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Chinese Social Policy in a Time of Transition$
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Douglas Besharov and Karen Baehler

Print publication date: 2013

Print ISBN-13: 9780199990313

Published to Oxford Scholarship Online: January 2014

DOI: 10.1093/acprof:oso/9780199990313.001.0001

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Implications of the College Expansion Policy for Social Stratification

Implications of the College Expansion Policy for Social Stratification

Chapter:
(p.249) 13 Implications of the College Expansion Policy for Social Stratification
Source:
Chinese Social Policy in a Time of Transition
Author(s):

Wei-Jun Jean Yeung

Publisher:
Oxford University Press
DOI:10.1093/acprof:oso/9780199990313.003.0013

In 1999, China implemented one of the most important educational policies in recent decades–college expansion, allowing more than five times as many youth per year to attend colleges since then. This paper describes the historical policy reforms in higher education in China, compares college attendance trends in China to other countries, and explores the extent to which access to higher education across different social strata has changed in post-expansion years. The analysis is based on pooled data from the Chinese General Social Survey (CGSS) collected in 2005 and 2006. Results suggest that gender gap in college attendance has significantly narrowed. Stark disparities remain by urban/rurualhukou origin and by family socioeconomic background. However, data do not allow an adequate evaluationstudy of the college expansion policy. The paper discusses unintended consequences of this policy such as an increase in unemployment rate for college graduates and a potential decline of the quality of higher education in China, as well as some of the measures used by the government to alleviate such problems. Finally, I suggest that abolishing hukou system to allow greater mobility in the labor market will help alleviate the regional mismatch between the supply and demand. More resources allocated to the rural areas and to minority groups from school systems much earlier than at college entrance time is critical in reducing regional and class inequality in higher education in China.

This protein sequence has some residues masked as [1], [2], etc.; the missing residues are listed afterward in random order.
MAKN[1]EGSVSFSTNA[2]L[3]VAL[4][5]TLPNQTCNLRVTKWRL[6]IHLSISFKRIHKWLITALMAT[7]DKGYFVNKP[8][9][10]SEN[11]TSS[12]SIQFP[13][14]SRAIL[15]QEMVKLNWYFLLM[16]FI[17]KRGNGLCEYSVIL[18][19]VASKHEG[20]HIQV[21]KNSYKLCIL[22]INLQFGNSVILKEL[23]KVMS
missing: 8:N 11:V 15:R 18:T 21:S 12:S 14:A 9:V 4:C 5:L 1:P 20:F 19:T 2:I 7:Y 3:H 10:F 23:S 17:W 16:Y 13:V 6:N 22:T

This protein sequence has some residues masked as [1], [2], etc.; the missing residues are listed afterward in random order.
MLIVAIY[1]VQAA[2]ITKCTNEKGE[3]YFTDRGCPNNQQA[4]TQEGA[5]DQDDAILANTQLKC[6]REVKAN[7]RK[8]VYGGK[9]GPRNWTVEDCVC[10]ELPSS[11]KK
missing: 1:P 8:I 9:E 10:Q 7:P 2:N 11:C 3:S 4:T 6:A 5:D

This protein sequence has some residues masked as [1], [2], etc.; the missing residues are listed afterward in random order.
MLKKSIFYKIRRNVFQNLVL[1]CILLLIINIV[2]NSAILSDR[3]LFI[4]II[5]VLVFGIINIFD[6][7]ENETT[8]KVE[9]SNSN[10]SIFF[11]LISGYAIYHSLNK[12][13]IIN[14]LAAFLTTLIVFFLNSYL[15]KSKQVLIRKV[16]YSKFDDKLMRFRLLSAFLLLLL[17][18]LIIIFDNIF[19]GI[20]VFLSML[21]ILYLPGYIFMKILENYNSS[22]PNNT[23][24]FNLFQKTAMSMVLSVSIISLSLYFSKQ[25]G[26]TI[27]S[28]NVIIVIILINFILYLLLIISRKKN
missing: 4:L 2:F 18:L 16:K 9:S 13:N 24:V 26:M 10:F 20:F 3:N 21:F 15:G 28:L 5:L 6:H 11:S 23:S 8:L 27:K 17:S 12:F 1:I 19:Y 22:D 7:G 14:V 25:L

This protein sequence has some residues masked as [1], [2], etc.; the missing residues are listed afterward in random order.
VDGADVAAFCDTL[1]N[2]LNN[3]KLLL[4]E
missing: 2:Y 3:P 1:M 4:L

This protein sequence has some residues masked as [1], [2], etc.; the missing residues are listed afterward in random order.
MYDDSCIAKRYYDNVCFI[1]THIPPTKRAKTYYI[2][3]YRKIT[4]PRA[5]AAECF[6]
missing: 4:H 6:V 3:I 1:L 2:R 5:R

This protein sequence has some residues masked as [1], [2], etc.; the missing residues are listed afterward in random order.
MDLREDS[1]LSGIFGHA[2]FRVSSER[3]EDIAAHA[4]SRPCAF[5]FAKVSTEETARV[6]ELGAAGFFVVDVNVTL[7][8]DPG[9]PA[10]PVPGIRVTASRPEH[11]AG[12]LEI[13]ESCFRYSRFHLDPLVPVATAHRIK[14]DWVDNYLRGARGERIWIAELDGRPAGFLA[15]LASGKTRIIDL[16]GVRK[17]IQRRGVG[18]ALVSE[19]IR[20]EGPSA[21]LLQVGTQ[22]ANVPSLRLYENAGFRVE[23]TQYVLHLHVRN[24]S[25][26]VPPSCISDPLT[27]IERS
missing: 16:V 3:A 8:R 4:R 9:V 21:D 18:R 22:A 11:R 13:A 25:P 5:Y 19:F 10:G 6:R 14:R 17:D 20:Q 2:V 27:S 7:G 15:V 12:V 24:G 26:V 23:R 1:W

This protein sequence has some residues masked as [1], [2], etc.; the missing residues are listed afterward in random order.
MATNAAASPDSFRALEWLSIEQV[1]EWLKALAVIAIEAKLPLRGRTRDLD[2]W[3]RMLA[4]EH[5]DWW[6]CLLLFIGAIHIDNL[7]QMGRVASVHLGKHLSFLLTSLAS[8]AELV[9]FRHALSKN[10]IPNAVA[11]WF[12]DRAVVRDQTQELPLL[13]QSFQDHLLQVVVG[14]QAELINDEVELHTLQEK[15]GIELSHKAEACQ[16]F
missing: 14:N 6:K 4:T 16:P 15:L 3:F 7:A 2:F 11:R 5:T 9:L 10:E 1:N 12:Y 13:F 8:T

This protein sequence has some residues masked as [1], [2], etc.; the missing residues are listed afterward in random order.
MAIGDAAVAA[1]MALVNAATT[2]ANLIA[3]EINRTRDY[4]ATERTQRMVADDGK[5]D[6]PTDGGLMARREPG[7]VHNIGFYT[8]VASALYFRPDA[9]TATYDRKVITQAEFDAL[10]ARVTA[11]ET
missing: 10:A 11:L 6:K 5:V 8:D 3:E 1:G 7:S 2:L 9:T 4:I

Keywords:   China, Higher Education, Education reform, Social Stratification, Social Policy

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